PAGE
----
CoverObjectivesThe Writing ProcessAddressing the PromptPrewritingWritingRevisingOriginalityTimed Writing 1Integrated Writing 1Introduction to Academic EssaysEssay Shape and OrganizationIntroduction ParagraphsBody ParagraphsConclusion ParagraphsExample EssayTimed Writing 2Integrated Writing 2Descriptive EssaysExample Descriptive Essay 1Example Descriptive Essay 2PrewritingWriting: Word ChoiceSources: QuotingRevisingRevise: Descriptive EssayComparison EssaysExample Comparison Essay 1Example Comparison Essay 2PrewritingWriting: UnitySources: SummarizingRevisingRevise: Comparison EssayCause-Effect EssaysExample EssayPrewritingWritingParaphrasingRevisingRevise: Cause-Effect EssayRefining WritingDevelopmentCohesionWriting for the TOEFLIntegrated Writing TaskIndependent Writing TaskNuts and BoltsPunctuationUsing Academic VocabularyUsing SourcesFinding SourcesAnswer KeyThe Writing Process AKIntroduction to Academic Essays AKUsing Sources AKCitationsDescriptive Essays AKComparison Essays AKCause-Effect Essays AKRefining Writing AKWriting for the TOEFL AKNuts and Bolts AK

Integrated Writing 1

Integrated writing is an extremely common task type in life, especially at the college level. In fact, almost all of the writing you will do may be considered "integrated" to some degree. Integration means including ideas using one or both of your receptive language skills: reading and listening. At the most basic level, when we read and respond to a text, we are using a receptive skill to support our writing. At the more academic level of this skill, you will express an understanding both of explicit and implicit information. This may include comparing/contrasting or providing your own opinion on the topic.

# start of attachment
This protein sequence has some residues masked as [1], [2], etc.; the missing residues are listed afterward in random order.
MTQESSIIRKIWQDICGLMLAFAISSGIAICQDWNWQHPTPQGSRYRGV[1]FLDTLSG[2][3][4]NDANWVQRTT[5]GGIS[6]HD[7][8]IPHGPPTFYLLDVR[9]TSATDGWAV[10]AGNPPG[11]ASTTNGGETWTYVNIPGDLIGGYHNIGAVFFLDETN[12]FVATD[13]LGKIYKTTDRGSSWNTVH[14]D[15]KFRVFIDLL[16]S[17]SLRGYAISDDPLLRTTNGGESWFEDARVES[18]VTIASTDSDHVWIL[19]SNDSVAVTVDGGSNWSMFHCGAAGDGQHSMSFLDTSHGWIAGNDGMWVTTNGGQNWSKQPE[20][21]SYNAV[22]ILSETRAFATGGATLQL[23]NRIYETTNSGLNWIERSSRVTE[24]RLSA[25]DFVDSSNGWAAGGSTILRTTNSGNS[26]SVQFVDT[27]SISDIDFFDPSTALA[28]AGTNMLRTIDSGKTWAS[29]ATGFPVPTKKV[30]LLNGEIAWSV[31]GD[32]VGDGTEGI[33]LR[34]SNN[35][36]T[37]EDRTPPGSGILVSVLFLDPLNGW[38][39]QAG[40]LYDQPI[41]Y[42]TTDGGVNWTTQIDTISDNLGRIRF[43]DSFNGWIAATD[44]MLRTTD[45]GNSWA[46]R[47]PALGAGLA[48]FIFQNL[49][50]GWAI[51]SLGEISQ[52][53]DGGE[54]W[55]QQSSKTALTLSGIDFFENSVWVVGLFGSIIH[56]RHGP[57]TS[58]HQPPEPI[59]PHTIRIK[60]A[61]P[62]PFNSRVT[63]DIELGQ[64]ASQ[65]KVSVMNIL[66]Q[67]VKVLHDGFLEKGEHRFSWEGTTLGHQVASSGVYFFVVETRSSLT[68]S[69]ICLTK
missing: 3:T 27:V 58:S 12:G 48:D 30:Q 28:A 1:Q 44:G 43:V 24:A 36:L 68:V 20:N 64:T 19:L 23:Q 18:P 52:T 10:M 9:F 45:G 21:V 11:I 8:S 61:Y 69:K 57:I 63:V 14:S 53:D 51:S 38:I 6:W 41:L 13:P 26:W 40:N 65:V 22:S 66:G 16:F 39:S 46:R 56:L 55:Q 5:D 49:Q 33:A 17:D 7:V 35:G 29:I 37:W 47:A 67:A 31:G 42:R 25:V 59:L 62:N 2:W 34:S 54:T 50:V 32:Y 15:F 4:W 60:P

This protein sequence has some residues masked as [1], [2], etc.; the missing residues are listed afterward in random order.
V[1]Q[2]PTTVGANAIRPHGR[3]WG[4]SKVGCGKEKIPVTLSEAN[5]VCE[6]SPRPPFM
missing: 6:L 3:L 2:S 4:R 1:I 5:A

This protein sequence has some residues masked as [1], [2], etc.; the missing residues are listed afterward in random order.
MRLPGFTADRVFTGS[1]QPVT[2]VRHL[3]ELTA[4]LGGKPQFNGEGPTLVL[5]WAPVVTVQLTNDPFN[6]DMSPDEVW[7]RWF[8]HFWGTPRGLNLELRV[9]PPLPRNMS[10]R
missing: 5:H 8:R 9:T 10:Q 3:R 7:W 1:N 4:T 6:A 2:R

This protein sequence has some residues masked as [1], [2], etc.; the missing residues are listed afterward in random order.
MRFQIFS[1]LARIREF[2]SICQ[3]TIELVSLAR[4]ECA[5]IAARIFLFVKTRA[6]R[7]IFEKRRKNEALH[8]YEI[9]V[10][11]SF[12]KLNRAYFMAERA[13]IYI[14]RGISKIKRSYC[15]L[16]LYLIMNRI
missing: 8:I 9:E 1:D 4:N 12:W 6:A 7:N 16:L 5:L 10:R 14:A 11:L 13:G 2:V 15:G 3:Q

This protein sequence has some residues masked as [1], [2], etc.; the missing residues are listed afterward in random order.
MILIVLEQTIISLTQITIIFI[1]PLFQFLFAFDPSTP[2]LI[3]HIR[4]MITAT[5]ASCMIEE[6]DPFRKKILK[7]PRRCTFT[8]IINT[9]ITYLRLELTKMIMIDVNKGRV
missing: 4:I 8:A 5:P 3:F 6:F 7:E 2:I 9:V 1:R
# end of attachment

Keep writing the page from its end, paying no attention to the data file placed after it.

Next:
Because this is such a common expectation of academic writing, you can expect to see integrated tasks in potentially any college course you enroll in. Typically a true integrated task would allow you the support of referring to the original material (or at least the notes you took) while writing. However, there may be instances when there will be a constraint of time (such as on a quiz or test). 

Writing about a topic you were expected to understand and drawing connections between different sources pushes you beyond a passive understanding to recreating the essential knowledge of the course in your own words.